On behalf of Carman & Bevington, P.A. posted in Motor Vehicle Accidents
According to the National Highway Traffic Safety Administration, an average of 1,550 people die each year due to fatal car crashes related to drowsy driving. Given the high numbers of fatalities and serious injuries related to drowsy driving, commentators and transportation experts are developing driverless cars as a possible solution.
As described in The Infrastructurist, today’s driverless cars are a “technological cocktail” of a variety of tools (computers, cameras, lasers and GPS) that allow these vehicles – with researchers ready behind the wheel to correct mistakes – to travel considerable distances facing multiple types of road conditions, including unpredictable human drivers.
Google’s driverless vehicle fleet crossed the Golden Gate Bridge without human assistance. More recently, a pair of driverless vans developed by the Italian company Vislab successfully completed the 8,000 mile journey from Italy to China without any major mishaps.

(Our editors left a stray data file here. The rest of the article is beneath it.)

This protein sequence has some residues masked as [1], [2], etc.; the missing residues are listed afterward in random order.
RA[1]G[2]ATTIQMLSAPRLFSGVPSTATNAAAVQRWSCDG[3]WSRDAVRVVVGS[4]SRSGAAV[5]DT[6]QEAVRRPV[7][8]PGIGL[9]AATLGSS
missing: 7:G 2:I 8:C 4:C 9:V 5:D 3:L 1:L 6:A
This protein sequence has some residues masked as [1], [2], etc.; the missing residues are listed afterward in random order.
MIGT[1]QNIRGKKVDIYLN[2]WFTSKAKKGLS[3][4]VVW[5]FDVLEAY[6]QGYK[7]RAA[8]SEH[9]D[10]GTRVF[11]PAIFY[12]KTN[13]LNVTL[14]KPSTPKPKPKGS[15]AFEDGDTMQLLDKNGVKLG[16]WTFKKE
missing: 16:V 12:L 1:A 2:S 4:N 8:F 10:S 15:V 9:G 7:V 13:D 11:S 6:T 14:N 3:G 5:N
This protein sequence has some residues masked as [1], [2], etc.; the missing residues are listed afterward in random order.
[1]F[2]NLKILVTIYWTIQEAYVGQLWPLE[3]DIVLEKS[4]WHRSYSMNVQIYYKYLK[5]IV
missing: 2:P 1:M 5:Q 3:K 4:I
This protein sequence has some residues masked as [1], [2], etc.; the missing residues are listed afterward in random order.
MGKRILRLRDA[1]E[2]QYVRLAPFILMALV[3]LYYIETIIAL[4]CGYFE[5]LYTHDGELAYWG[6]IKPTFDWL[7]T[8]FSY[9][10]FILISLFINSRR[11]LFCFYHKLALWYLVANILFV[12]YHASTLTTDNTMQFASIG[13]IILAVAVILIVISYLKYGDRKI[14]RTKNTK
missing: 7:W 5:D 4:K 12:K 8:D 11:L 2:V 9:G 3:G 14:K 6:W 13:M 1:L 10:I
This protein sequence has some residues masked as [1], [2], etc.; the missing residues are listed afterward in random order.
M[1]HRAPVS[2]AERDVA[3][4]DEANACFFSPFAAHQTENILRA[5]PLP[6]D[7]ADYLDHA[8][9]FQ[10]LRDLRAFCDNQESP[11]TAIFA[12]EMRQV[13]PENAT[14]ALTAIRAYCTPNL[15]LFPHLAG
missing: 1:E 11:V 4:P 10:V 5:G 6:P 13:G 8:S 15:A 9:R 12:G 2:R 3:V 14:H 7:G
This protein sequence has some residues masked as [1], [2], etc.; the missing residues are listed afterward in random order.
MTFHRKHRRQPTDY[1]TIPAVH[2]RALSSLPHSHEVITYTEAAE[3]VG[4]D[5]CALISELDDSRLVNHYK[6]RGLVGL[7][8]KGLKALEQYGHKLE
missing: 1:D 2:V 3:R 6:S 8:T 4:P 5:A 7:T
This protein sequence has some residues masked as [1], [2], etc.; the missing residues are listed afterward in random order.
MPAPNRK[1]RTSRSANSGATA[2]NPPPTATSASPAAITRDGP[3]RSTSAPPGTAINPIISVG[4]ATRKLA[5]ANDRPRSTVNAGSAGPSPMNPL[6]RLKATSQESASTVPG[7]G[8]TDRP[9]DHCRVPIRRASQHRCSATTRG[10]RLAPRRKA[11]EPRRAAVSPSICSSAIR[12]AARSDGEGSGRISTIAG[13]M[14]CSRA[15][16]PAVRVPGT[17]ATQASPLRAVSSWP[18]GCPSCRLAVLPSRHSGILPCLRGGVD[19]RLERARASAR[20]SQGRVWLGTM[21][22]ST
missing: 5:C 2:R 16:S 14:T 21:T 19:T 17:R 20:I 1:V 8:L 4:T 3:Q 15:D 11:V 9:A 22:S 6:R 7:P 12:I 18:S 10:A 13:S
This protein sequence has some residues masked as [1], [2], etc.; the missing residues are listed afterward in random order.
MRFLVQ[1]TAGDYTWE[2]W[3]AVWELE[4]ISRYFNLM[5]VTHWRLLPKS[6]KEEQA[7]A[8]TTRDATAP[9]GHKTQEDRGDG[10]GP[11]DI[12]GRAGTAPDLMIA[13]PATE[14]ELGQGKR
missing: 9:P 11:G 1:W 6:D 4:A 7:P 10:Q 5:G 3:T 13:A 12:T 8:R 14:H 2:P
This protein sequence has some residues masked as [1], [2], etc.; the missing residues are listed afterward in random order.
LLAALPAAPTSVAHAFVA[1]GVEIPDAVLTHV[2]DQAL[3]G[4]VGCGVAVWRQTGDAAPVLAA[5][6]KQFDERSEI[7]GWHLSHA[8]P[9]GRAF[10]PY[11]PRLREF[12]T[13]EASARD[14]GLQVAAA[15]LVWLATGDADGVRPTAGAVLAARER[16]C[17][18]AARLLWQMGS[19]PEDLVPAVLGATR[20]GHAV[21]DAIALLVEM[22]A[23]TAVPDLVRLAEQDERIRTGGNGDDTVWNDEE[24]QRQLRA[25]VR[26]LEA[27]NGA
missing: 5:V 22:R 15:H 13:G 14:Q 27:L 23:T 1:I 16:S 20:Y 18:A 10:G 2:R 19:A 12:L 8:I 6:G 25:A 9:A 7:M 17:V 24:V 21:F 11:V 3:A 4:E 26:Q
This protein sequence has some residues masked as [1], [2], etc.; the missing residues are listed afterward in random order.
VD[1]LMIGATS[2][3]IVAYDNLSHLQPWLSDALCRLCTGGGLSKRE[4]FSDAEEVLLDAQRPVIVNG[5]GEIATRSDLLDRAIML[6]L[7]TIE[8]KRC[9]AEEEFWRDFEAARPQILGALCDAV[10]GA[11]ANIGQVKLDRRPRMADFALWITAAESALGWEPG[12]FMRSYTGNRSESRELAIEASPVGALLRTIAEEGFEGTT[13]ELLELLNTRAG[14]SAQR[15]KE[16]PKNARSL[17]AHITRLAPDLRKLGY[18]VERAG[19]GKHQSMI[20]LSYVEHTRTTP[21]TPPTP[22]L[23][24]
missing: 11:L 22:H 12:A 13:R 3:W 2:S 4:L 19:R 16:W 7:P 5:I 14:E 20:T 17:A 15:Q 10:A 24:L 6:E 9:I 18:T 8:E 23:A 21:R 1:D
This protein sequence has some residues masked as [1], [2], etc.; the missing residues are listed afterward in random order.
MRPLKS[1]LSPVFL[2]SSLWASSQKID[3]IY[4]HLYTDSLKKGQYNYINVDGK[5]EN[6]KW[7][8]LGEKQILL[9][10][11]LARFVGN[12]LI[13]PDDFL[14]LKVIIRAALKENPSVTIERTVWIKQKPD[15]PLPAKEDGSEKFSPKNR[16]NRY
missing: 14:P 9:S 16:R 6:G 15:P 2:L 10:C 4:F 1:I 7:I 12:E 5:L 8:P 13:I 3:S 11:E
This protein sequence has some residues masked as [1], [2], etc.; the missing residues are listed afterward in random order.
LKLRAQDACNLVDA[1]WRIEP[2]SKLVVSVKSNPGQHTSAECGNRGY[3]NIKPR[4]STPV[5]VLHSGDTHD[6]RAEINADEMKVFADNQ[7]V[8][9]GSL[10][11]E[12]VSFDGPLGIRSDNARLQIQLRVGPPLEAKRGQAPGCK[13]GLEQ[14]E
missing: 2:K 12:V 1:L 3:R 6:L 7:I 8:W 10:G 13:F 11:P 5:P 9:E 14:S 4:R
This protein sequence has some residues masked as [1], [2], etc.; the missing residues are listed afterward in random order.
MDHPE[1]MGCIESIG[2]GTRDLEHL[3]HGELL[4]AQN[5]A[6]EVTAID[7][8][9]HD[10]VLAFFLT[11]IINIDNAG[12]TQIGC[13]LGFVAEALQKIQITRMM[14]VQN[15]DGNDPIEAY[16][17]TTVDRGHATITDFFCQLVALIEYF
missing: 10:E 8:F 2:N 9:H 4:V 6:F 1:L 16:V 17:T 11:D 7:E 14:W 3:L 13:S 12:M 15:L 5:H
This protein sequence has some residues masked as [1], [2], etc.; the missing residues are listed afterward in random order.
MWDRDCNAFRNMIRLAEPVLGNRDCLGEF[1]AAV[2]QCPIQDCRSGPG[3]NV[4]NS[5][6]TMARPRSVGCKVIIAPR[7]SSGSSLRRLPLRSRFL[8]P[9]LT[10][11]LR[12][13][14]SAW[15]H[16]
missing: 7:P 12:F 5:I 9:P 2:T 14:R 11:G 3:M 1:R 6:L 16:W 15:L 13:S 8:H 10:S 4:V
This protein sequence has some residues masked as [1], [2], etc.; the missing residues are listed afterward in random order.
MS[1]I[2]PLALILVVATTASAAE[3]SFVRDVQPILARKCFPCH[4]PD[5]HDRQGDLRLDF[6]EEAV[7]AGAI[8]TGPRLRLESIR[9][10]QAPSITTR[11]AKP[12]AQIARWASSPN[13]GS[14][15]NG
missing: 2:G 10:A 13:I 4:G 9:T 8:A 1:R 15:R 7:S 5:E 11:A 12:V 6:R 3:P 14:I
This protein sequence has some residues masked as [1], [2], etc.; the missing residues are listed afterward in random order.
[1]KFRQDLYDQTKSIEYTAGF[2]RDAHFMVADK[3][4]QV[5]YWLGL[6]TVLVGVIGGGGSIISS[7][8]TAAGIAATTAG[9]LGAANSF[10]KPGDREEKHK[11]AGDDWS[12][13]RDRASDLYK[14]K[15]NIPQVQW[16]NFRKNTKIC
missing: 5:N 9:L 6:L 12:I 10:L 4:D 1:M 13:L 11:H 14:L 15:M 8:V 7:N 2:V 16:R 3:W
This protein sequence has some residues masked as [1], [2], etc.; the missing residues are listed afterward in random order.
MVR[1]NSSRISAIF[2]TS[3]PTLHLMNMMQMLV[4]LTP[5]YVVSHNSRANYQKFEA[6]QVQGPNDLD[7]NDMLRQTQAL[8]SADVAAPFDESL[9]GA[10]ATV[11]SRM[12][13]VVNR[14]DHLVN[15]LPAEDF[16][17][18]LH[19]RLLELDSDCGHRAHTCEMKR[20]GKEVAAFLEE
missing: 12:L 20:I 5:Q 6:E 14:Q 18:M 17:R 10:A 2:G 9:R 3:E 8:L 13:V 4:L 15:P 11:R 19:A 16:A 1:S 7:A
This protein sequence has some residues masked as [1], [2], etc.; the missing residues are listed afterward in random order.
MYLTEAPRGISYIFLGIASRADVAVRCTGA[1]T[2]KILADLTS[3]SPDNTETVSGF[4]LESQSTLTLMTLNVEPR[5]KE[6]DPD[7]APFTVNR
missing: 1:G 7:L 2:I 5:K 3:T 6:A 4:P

Google’s and Vislab’s efforts are a positive step toward an intelligent network of driverless vehicles that could cut down on car crashes that occur as a result of drowsy driving and texting while driving.
One such fatal crash occurred on an Oklahoma highway in 2009. According to the Washington Post, what was initially a relatively minor accident became a multiple car pile-up that killed 10 people and injured another six. The initial accident blocked the left lane, stalling traffic for a quarter mile. Then along came a big rig with the truck driver asleep behind the wheel.
While a number of unanswered questions remain – such as who is liable for accidents in computer-driven cars – it seems that falling asleep at the wheel in a driverless car is much better than the alternative.
Sources: Are We Ready for Driverless Cars?